A mid-morning Monday session presented by Leesa Beck, University Registrar, and Alexis Wright, Financial and Work Study Analyst, at the University of California-Santa Barbara, highlighted the characteristics of post-millennial students, known as iGen. Beck and Wright noted that iGen students were born after 1995, and were shaped by the following factors:
- Technology (iGen students are digital natives)
- Exposure to Diversity (since 2011, less than half of the babies born in the United States have been non-Hispanic, and iGen students are more likely to have classmates who are gay and transgender)
- The Great Recession (many iGen students saw their parents or friends’ parents lose their job and/or homes during the recession)
- 9/11 (the war on terror is a constant reality)
- Social Media (iGen students share personal lives on social media but are not necessarily personally connected. These students favor more secure social platforms that enable them to be more anonymous)
- GenX Parents: (iGen students don’t have the same level of involvement with their parents but are still strongly connected)
Beck and Wright noted the expectations campuses should have for iGen students in terms of classroom communities; social-cultural tolerance and awareness; attention span; attitudes toward risk; college majors and careers; and communication.
Classroom communities: iGen students are the “techno-nerd” generation. Campuses will need to consider how to develop new learning tools and how to adapt traditional teaching styles.
Social media: Privacy will need to be redefined, as iGen students have different social norms and comfort with public information.
Socio-cultural tolerance and awareness: iGen students have broad social awareness; recognize intersectionality and individuality (and dislike labels); and are social-justice minded.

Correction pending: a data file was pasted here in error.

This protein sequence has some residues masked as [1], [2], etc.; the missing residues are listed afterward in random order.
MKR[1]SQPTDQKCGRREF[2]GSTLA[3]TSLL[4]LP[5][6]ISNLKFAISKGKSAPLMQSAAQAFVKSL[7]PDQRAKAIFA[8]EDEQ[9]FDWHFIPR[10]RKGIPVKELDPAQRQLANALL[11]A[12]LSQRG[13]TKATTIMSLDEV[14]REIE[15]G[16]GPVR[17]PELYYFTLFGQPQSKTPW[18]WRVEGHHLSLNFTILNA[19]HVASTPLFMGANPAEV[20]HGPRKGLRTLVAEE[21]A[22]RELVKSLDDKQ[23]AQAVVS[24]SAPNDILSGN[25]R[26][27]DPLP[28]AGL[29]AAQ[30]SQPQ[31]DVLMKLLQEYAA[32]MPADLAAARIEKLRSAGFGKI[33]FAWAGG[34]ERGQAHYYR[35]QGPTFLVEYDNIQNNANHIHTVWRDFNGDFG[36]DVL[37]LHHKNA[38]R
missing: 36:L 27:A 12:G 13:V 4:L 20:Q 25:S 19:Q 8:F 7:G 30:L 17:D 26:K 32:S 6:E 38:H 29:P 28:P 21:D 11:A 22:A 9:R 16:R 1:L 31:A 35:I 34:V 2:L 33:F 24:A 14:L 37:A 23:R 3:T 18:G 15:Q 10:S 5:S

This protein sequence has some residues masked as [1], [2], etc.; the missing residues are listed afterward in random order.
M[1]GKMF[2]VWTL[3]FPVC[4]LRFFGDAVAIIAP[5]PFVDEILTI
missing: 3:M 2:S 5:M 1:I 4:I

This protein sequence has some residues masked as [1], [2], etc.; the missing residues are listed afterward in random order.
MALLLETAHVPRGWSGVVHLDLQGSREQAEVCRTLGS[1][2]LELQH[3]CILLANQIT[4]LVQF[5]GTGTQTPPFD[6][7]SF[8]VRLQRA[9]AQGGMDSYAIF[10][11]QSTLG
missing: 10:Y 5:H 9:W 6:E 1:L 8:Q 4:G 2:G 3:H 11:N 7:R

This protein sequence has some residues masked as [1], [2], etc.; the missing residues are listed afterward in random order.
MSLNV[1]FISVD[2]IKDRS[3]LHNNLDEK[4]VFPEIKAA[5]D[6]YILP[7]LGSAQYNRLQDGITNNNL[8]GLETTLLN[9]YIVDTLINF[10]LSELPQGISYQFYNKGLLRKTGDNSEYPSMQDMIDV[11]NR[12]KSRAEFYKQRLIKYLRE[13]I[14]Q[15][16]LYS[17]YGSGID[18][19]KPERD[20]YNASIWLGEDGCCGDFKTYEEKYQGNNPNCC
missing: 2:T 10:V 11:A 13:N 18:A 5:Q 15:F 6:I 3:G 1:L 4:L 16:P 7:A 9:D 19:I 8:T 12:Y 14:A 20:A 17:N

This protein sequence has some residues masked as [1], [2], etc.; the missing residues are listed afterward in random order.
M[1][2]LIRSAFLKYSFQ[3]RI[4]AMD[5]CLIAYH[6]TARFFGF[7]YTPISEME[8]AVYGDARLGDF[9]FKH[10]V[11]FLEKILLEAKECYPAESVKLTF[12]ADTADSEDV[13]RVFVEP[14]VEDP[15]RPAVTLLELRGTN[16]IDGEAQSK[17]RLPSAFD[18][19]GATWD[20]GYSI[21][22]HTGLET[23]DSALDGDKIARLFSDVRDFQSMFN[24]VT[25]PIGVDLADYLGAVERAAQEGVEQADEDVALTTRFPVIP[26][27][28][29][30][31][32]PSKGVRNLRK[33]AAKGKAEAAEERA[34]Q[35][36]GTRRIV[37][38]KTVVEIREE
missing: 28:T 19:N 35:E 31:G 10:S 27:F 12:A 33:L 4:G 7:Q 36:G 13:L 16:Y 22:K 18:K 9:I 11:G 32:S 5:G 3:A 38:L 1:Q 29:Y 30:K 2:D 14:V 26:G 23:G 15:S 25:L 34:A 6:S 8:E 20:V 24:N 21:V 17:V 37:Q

Attention span: It takes more to get the initial attention of the iGen, but once they are interested, they are focused. They are motivated by social conscience and the desire to not let others down. They are also “makers,” preferring to learn through YouTube how to do new things and purchase products that enable creativity and self-sufficiency.
Attitudes toward risk: They are very risk-adverse. Due to constantly reading social media posts, they find it harder to interpret others’ intentions (they consider: are you just telling me what you want me to hear?). They are waiting longer to date and have sex and are doing less of both. They would rather save than spend and are concerned about college debt and future earnings.
College majors/careers: iGen students want to be employable and are likely to choose majors that will clearly lead to a career, such as in a STEM field. They see co-curricular activities as part of their total education package and are interested in those that allow networking and skill building. They desire stability and financial security, and are interested in politics.
Communication: Campuses should try to meet iGen students where they are at; for example, text, apps, and social media are better communication tools for this generation than email. iGen students like messages to be short and sweet (bullet points), and find pictures impactful. Authentcity in communication is important to iGen students.